The other big news?  I had another visitor, another real live American who braved the wilds of Senegal.  Ben Lee made it to this side of the planet for a 12-day-long whirlwind tour.  He’s a warrior, as they love to say here in Senegal, and after a brief couple of days in Dakar, he spent a full FIVE DAYS in my village.  At the end of it, he could do nothing but express how he could have spent longer there.  Despite his total lack of Wolof, the people of Ngaraff really loved him, especially the adolescent and teenage boys like my host brothers.  It made me realize how much more naturally they relate to people of their own sex, despite national, cultural, or linguistic affiliations.  Now they can’t stop telling me how much they hope that the next Ngaraff volunteer is a man!  

Ben and I also traveled to The Gambia, my first time in that mystical country.  I say mystical because it seemed to be such a strange place, so akin to Senegal but simultaneously so different!  Nicer roads, less impoverished people, but still seemingly less developed.  And I had never realized before this experience how many French words have been incorporated into the Wolof language.  In The Gambia, Wolof is the primary native language as it is here, but as a former British colony, it’s population speaks far more English than French, so I had to learn to toss English into the Wolof where I would normally toss in French.

Giant caged-in trampolines in Dakar!

Ben's shot of some kids in a nearby town.
Lunch for two in my room.
Ben happened to be in town for a baptism party and got to witness the
huge-scale cooking that the women are able to undertake at a moment's notice.

Ben was also in town for soccer season!  Here I am at a match with
my very favorite baby. Kinay.  She's too wonderful!

Spirited Ngaraff fans at a soccer match.
At the peanut fields with my brothers.

Ben ran an impromptu bike clinic when we got flats in FOUR OUT OF FOUR of our tires.

Ben's parting gift for my family: a sizable chicken.

Slaughterhouse Three.

Okay.  Get this: Ben brought real, true IPA beer all the way
from America. I cried tears of happiness and then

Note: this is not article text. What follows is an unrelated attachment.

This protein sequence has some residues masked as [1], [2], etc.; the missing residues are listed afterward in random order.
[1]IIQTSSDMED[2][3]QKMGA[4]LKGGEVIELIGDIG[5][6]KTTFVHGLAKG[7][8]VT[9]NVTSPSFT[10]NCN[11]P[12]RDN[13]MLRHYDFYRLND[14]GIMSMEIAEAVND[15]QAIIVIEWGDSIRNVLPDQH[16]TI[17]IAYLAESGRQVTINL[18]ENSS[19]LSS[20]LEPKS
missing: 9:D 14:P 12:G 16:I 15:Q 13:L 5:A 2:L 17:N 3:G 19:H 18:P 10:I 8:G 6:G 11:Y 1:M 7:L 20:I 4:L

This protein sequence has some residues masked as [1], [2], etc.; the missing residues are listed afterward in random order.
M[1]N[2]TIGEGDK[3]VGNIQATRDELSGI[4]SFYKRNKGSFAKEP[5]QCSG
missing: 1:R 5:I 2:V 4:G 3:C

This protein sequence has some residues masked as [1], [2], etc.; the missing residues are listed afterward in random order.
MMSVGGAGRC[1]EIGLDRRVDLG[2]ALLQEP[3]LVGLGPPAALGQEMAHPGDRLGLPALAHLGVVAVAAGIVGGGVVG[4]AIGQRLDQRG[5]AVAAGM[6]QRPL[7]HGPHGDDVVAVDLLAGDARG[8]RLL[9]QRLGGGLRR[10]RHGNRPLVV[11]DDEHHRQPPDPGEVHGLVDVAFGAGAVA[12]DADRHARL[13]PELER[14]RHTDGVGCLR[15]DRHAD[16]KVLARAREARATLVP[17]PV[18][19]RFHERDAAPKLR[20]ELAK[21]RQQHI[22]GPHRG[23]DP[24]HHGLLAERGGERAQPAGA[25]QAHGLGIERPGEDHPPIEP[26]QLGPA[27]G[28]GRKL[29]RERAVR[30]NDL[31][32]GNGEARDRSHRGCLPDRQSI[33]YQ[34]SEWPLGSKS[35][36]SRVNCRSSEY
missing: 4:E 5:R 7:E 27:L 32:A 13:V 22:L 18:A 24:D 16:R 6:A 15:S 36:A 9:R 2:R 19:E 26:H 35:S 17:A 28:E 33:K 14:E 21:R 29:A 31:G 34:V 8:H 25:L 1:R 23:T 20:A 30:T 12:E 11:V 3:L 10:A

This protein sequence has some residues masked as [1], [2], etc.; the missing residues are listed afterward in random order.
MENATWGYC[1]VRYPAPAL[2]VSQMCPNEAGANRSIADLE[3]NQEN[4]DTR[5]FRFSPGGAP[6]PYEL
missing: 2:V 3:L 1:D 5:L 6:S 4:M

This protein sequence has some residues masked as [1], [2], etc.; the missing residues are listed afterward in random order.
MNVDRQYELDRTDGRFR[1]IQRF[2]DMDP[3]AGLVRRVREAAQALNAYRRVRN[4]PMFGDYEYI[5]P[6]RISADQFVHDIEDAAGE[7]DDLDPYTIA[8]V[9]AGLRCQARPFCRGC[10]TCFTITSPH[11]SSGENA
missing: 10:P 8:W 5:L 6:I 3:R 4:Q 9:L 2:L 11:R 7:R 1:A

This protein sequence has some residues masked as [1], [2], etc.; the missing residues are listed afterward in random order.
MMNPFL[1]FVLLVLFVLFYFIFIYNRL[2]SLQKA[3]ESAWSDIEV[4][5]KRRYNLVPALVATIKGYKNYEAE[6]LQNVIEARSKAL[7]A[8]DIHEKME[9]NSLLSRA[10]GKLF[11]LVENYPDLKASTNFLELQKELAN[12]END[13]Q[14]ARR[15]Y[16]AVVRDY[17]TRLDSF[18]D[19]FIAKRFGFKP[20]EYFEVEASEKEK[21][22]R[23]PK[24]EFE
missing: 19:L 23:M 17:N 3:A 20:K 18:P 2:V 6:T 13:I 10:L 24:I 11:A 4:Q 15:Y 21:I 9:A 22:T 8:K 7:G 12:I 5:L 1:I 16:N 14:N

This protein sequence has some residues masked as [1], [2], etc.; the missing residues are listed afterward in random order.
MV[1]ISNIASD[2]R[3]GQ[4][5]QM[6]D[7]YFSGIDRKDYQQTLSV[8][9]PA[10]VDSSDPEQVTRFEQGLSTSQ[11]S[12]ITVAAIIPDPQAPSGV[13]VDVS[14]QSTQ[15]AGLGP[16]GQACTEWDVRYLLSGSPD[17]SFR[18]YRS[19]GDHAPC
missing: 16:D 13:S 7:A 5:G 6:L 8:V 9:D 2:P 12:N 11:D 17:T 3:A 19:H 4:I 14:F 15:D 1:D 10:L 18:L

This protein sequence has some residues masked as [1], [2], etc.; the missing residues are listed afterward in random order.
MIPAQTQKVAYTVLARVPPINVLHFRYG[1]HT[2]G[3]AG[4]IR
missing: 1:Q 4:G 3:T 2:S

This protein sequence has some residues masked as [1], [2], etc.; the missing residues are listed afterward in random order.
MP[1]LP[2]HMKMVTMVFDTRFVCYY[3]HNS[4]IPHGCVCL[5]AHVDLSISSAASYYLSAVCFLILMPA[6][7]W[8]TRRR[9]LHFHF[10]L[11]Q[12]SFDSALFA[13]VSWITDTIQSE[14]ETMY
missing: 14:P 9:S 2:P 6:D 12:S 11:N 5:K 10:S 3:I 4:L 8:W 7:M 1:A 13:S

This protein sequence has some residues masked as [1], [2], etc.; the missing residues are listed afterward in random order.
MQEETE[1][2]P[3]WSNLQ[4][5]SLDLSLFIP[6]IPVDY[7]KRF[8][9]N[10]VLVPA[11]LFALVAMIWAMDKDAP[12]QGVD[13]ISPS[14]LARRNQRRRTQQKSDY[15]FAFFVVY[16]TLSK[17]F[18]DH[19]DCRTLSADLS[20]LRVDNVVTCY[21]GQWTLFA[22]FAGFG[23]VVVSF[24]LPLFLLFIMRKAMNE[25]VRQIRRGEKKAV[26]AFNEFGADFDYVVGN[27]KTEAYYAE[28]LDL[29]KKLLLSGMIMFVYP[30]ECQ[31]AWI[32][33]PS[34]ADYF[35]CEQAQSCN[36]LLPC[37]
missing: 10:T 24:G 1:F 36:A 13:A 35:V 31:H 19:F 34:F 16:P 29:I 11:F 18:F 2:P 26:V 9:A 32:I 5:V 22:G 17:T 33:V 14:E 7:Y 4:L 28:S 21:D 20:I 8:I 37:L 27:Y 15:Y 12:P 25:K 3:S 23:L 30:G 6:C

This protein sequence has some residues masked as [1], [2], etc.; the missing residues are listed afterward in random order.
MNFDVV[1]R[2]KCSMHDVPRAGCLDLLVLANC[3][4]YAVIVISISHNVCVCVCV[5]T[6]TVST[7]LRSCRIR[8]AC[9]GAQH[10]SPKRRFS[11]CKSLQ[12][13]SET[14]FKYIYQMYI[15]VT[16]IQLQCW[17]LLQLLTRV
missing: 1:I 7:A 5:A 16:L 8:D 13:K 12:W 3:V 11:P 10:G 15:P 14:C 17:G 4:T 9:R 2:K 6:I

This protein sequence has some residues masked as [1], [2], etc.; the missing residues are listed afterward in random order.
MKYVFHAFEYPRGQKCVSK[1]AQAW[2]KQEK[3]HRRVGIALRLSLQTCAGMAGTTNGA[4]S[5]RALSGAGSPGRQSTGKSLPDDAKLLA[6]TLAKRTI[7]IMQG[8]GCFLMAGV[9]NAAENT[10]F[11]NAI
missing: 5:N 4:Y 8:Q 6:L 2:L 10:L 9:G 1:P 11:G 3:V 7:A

we drank them on the roof of the Linguere regional house.

Boat trip on the Gambia River.

The Gambia River. All those little dangling things are small spherical birds nests!
In addition to all the birds, we had some baboon sitings and ran into a couple of hippos.

After sending Ben off at the end of September, it was back to work, pronto! I headed directly from the airport to the bus stop, where I caught a hot and sticky sept-place car back to the Djolof.  I had to get back for a two-day Girls' Camp that the Linguere-region volunteers had put together for the participants of a scholarship program for middle school girls.  It was loads and loads of fun!  We played games, talked about HIV/AIDS, and engaged in real and open discussions about the obstacles faced by young women in this country.  We were able to score one of the most magnificent Peace Corps workers for the project -- Awa Traore is a strong and confident woman with an uncanny ability not only to address any type of difficult/touchy subjects with any body of people, but to do so in a captivating and convincing manner.  After the camp, she agreed to make her way around the region and visit our sites.  She did an absolutely studendous discussion in my village – we gathered both adult women and many of their husbands, and we had a candid and trenchant discussion about wives as equal partners, relative influences in household finances, supporting children in their education, family planning, and a host of other subjects that are generally considered hush-hush with the people of my village and that I generally have a very difficult time discussing effectively and meaningfully. 

The girls are ready to be heard!

Awa's getting the discussion going...

At Awa's seminar in my village, the attendance of the men
made all the difference fore the effectiveness of the discussion.

Goodbye to one more Linguere vol!
Two years well-spent, Mary Allin (she's in the

And as we say goodbye to Mary... we welcome
 the newest member of our Linguere family!
Teeeeeeny and unnamed. Any suggestions?
(also check out my sweet pants in this photo :-)

Life continues to be busy.  There are a few projects I'm in the middle of that I'm really excited.  The Linguere Youth Basketball Initiative (see below ) is one of them.  I'm also working with a couple other PCVs here, Kim and Ann Marie, on a massive AIDS-awareness tour that will 12 of the most affected villages in the region.  I'll keep ya posted! --Em

more photos on the right-hand side. . .